I wanted to share with you today some tricks on how to use your digi stamps on fabric. How fun is that? There are a few steps to take on this technique, but if you bear with me and perhaps grab a cup of tea or coffee, I promise you will have fun! There is also another medium that can be used to achieve this look, but I am going to show you how to print on fabric with your printer and Copic markers to color the image, using freezer paper and some Heat Bond iron on adhesive. So lets get started!
The first step is to choose what image you would like to work with. I know, that is the most difficult step because YNS has so many adorable images! ;) Once you have chosen the image, you will want to resize the image in your favorite photo editing program (I am using Photoshop Elements) to fit the project you are using this on.
I am using Toby and Friends and as you can see here, I scaled it back 50%.
Once I have adjusted the size for my project, I went to the print screen to ensure I had it set to the area in which I wanted the image printed to. In this case, I wanted it in the middle. Allow me to show you the steps to prepare your fabric for the printing process.
I mentioned that we would be using Freezer Paper. This is paper that is coated on one side and not the other. It is used for wrapping items to be frozen and perfect for arts and crafts projects where you don't want something to soak through onto your work surface. Look! It even says for use of arts and crafts! :)
Cut your fabric to the size you want to print on. I cut mine to an 8"x8" square just to be sure I was covered. Then, cut your freezer paper just smaller than your selected size of fabric.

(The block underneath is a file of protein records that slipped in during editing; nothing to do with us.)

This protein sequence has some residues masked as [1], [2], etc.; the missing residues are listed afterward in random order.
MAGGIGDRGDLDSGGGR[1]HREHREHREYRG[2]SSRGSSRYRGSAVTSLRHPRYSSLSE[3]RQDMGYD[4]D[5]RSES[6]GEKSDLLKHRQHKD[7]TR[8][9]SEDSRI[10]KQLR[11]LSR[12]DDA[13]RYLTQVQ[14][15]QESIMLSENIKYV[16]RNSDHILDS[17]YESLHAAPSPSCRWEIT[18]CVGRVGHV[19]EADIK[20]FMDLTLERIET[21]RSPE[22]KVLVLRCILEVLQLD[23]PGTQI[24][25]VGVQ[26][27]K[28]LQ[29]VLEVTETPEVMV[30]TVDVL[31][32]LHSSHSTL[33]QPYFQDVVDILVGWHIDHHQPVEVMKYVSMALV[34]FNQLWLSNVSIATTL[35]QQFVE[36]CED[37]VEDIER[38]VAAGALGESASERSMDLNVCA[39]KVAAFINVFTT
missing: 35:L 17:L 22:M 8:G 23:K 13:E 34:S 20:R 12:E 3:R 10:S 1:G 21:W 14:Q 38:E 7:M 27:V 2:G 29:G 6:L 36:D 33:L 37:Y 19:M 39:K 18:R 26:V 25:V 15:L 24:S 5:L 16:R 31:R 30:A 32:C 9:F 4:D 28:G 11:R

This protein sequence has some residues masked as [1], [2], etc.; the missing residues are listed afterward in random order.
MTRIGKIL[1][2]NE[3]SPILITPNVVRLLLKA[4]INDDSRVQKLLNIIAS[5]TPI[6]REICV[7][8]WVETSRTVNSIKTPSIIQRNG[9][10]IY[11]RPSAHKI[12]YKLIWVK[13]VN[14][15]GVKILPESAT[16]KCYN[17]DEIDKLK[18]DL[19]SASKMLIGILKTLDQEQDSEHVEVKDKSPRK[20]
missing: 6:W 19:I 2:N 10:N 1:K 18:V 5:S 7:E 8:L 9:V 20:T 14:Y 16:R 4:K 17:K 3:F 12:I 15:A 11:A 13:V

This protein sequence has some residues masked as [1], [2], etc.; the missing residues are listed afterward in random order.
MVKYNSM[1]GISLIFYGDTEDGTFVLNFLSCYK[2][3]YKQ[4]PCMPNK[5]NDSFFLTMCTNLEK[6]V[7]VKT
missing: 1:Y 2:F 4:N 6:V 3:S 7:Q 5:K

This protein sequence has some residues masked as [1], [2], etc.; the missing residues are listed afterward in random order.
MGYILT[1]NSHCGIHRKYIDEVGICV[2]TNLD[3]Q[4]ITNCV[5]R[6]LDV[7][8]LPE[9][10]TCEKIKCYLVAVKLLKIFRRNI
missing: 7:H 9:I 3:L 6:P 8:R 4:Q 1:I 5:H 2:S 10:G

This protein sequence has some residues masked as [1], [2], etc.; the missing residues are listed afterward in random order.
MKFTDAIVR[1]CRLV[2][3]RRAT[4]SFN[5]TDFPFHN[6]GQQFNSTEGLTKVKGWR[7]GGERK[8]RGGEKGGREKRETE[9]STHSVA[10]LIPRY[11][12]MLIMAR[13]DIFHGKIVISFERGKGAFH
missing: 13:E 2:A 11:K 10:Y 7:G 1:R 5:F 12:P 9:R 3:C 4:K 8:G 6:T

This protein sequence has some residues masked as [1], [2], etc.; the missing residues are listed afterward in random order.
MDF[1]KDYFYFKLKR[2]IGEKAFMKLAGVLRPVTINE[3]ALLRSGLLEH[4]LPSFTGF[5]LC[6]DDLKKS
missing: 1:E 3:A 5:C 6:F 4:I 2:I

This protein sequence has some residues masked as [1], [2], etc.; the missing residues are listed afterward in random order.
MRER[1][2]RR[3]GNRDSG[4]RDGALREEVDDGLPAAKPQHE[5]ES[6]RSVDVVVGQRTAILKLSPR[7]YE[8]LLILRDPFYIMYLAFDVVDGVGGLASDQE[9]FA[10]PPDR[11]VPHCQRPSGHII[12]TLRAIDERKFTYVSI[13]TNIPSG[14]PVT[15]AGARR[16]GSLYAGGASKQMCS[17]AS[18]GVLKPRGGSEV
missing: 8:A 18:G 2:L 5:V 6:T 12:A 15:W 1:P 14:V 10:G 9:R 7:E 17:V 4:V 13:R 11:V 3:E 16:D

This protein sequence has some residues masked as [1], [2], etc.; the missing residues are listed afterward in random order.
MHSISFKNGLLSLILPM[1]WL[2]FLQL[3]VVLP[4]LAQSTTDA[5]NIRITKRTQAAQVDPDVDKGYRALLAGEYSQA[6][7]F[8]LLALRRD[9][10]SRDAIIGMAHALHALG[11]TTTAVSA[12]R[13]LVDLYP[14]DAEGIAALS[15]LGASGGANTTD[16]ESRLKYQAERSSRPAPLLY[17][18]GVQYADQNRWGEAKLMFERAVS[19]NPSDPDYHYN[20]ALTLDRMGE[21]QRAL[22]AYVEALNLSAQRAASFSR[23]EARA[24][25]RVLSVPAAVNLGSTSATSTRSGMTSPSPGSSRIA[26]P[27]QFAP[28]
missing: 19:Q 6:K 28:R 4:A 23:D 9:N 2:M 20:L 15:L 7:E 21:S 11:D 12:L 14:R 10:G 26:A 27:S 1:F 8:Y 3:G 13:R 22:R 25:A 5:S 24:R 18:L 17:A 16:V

Place the coated side of the paper to the underside of the fabric (the side you don't want printed on) and iron.
Iron both sides to ensure a good marriage and no wrinkles on the fabric. Because I made my space an 8x8, I took my fabric and taped it to a sheet of printer paper so that I could feed it through, making sure the fabric was in the center. Depending on the size you are wanting to print, you could make the fabric and freezer paper 8 1/2" x 11" so that it would feed like a normal piece of paper. The choice is yours!
Load your paper into the printer and hit print! I kept my printer settings normal and it worked perfectly.
Now it's time to color! Ok... so it is terrible that I did not stop to take pictures of me coloring? I get into a mode and forget! I am sorry for that, but I will explain. When you are coloring with Copics on fabric, it will bleed because of course the fabric is porous. The key is to use the lightest of strokes (and I do mean light) and begin away from the lines. The color will naturally spread and if it spreads too much and over the line, you can do a couple of things. One, is that I found you can use your blender to "push" back the color. Two, if you can catch it before it spreads, or you used your blender and want it to stop, I used my heat gun to quickly dry the alcohol and stop the ink from spreading. You can also use your iron if you want. Here is my finished image:
Fun, right? :) Peel away the freezer paper from the fabric.
Cut a piece of the Heat Bond to the size you desire for the cut out. From this point, you can decide whether or not you want to run it though your die cut machine for a decorative look or just fussy cut like I did. Either way, be sure to have enough coverage area you will need to adhere it to your project.
Place the shiny side of the Heat Bond to the underside of the fabric and iron on front and back until you get a good bond between the two.
I fussy cut mine and then peeled back the paper from the Heat Bond leaving me the adhesive on the back.
I ironed on the image to a small muslin bag and decorated the bag using some ribbon which I rouched through my sewing machine, some jute cording, and a button. I filled it with some dog treats and it is ready for giving to mans best friend!
Thanks so much for taking a peek at my tutorial and hope you have fun doing your own fabric creation! Have a great week!